The Industrial Internet is a new term being thrown around that describes the correlation between corporate internet usage and the energy grid.
Currently, we’re living in the “consumer internet”, according to General Electric’s CEO Jeff Immelt. Basically, it means the internet today has predominantly been designed to function for consumers. However, in the not-so-distant future (perhaps 10 years from now), this consumer internet age will pave the way for the industrial internet era, and “Big Data”.
That means that companies will use the internet to cut down on waste and exorbitant spending in all areas of company functions, in order to create a more efficient environment. Immelt recently spoke at the D11 Conference a couple of weeks ago to discuss his vision of the future.
“There is a massive business opportunity in using software to anticipate industrial equipment maintenance needs….tell an oil guy you can use software to save him one percent on something, and that guy will be your friend for life.”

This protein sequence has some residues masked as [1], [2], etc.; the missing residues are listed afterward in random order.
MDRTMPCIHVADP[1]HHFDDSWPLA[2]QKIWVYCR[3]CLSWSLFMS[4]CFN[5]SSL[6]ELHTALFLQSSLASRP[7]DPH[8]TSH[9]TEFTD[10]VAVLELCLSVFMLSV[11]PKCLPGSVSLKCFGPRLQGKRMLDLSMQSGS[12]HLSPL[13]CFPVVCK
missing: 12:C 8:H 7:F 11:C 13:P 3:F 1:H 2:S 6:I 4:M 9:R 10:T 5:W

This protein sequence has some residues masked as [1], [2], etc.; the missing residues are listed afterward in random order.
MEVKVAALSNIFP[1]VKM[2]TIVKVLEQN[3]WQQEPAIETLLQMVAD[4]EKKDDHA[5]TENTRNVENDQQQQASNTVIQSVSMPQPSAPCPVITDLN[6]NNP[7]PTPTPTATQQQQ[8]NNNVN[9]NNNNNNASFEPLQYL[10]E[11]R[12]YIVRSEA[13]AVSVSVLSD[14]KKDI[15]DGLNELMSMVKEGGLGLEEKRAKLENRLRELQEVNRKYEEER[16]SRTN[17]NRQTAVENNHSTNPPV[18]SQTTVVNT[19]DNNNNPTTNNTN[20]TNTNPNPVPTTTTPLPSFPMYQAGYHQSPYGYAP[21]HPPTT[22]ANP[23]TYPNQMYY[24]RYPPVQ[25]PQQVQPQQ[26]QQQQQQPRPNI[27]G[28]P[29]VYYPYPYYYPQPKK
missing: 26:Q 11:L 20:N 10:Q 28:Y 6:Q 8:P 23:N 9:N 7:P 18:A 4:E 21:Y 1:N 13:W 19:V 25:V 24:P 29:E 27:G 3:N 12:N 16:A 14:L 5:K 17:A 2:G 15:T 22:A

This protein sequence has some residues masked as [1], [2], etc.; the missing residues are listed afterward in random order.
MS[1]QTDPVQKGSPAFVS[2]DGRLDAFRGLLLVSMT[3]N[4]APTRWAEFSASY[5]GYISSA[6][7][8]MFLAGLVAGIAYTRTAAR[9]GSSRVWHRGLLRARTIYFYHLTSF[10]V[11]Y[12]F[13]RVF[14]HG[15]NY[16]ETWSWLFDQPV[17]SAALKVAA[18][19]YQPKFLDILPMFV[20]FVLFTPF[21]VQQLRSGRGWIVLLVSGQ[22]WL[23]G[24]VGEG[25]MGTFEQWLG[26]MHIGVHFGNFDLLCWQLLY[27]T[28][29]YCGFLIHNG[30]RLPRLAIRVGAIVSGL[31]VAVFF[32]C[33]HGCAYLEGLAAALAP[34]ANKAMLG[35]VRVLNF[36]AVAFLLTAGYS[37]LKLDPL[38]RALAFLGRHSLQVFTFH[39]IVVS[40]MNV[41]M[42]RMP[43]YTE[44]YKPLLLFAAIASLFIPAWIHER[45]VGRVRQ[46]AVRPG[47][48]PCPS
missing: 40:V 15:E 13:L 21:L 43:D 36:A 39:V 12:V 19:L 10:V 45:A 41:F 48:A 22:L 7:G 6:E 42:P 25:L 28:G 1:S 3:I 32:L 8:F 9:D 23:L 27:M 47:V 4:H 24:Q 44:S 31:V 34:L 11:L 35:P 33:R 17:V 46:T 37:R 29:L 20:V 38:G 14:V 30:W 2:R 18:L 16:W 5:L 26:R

In his speech, Immelt gave the example of jet engines and fuel. He underlined that increasing fuel efficiency by even 1% could save hundreds of millions for the airline company, as well as lowering carbon emissions into the atmosphere.
To GE, the industrial internet will provide the company with the kind of data they need to make everything from jets to your refrigerator run smoothly and efficiently, and cut down on tons of waste each year.
Since, as many journalists have pointed out, GE has largely dismissed the internet as an unimportant tool in the company’s future, how will they accomplish the creation of this industrial internet? The answer is simple: funding, funding, and more funding.
Hiring mathematician and scientist after the other, they’re building a team of innovators to bring this new internet era about. GE is essentially betting their future on this dream, and if the history of the internet is any timeline for success, they might just be striking gold.
So why is this so important? Imagine the energy grid functioning exponentially better than it does today, jets consuming far less oil (if not running completely on electricity or solar power), electric cars communicating with one another more efficiently, etc. Basically, “Big Data” isn’t as scary as it may sound, and is absolutely crucial to building an energy efficient future.
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